شواهد بالینی اختلال اسپرگر یک فرم خفیف اوتیسم است
|کد مقاله||سال انتشار||مقاله انگلیسی||ترجمه فارسی||تعداد کلمات|
|31253||2008||5 صفحه PDF||سفارش دهید||3040 کلمه|
Publisher : Elsevier - Science Direct (الزویر - ساینس دایرکت)
Journal : Comprehensive Psychiatry, Volume 49, Issue 1, January–February 2008, Pages 1–5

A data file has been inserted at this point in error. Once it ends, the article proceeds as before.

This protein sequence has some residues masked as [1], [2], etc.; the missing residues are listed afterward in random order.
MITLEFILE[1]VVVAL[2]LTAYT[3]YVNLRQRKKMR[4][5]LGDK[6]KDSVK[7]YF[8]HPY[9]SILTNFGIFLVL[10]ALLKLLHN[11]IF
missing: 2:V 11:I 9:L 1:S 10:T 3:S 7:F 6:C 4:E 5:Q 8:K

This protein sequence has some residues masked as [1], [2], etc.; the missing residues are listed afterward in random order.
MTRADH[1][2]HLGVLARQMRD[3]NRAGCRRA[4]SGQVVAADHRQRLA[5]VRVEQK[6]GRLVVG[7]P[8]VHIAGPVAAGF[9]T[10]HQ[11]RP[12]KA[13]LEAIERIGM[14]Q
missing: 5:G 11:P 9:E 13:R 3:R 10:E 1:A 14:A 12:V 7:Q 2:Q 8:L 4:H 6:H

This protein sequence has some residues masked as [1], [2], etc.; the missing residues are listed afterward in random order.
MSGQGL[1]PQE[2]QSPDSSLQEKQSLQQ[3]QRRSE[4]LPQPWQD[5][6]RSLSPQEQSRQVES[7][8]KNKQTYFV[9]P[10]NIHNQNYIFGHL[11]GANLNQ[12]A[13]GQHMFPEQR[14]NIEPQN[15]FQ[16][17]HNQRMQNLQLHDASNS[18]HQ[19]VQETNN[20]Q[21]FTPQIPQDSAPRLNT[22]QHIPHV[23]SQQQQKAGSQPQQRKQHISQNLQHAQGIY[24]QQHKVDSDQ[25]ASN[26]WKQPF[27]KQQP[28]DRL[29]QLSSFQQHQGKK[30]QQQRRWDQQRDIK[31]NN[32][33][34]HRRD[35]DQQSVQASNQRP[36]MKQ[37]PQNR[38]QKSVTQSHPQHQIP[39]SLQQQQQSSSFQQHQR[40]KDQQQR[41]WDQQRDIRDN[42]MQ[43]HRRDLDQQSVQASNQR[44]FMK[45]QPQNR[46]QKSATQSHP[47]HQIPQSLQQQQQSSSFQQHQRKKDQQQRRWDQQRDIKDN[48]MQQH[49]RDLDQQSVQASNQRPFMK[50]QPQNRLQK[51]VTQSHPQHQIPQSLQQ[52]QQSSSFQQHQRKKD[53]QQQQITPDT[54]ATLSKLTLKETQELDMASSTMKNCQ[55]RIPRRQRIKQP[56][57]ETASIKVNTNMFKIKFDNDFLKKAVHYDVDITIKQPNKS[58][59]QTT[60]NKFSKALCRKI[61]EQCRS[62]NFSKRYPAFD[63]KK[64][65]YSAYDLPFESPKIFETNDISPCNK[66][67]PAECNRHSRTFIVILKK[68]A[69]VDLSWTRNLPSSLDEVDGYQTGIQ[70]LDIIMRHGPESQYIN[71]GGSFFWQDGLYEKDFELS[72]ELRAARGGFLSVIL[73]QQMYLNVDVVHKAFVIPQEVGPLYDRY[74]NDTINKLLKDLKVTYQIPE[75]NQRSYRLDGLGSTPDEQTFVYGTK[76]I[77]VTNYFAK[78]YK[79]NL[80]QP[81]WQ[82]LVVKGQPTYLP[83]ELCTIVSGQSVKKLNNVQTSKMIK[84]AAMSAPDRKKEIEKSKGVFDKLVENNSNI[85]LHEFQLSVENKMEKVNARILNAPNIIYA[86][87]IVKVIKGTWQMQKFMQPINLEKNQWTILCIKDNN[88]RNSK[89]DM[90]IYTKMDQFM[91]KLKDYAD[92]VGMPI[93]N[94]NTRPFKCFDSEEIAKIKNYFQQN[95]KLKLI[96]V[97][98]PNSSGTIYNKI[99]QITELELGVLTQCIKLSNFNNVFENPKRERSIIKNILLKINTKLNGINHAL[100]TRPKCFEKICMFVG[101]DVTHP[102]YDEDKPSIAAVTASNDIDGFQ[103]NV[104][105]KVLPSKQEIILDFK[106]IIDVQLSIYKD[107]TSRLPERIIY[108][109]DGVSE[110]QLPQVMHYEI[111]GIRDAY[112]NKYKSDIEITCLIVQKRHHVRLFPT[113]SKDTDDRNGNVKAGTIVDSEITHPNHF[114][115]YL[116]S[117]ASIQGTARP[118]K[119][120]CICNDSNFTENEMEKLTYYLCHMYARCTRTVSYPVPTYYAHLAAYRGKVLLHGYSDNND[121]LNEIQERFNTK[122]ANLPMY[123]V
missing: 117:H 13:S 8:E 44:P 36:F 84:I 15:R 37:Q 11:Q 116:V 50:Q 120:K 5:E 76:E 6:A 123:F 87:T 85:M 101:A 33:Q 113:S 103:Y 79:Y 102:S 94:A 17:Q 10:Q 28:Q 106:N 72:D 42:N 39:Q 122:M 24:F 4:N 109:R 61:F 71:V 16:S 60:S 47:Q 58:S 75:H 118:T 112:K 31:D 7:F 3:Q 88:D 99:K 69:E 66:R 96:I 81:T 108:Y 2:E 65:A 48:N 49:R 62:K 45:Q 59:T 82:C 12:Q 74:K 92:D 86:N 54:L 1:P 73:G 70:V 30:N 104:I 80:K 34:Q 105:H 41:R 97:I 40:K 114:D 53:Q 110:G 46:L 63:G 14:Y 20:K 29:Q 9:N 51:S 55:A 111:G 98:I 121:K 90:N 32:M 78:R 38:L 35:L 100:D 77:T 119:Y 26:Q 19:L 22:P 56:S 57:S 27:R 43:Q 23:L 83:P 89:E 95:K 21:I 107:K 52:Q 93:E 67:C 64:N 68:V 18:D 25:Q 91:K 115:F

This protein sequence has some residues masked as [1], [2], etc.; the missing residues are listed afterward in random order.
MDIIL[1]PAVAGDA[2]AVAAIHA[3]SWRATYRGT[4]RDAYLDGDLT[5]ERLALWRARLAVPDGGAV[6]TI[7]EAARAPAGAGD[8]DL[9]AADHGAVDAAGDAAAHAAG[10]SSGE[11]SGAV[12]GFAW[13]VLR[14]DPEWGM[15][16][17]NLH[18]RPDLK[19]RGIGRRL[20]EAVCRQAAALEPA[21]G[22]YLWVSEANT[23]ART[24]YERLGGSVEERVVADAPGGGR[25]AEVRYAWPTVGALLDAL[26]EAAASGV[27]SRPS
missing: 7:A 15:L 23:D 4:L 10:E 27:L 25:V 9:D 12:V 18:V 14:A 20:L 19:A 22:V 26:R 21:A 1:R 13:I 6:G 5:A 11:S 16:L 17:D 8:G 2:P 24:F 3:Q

Objective The aim of this study is to obtain clinical evidence to test the hypothesis that Asperger's disorder (AD) is a mild form of autism (AU). Method A 78-item Likert scale (the RAADS) was administered to 25 adults with AD and 19 with AU (ages, 18-65 years) to assess presence, type, and duration of symptoms. Results The following results were found: (a) subjects with AD and AU have similar symptoms throughout adulthood (responses to 72 of 78 questions were not significantly different); (b) subjects with AD had a significantly fewer total number of symptoms; (c) subjects with AD reported nonsignificantly fewer symptoms in the DSM-IV-TR domains of social interaction and repetitive patterns of behavior; and (d) subjects with AD had significantly fewer symptoms in the communication domain. Conclusions The data support the hypothesis that AD is a mild form of AU, and that they share a common etiology and developmental neuropathology. It appears warranted in future diagnostic manuals to incorporate AU and AD into 1 diagnostic category such as, “Autism Spectrum Disorder, (with modifiers, severe, moderate, mild, atypical, and Asperger's type).”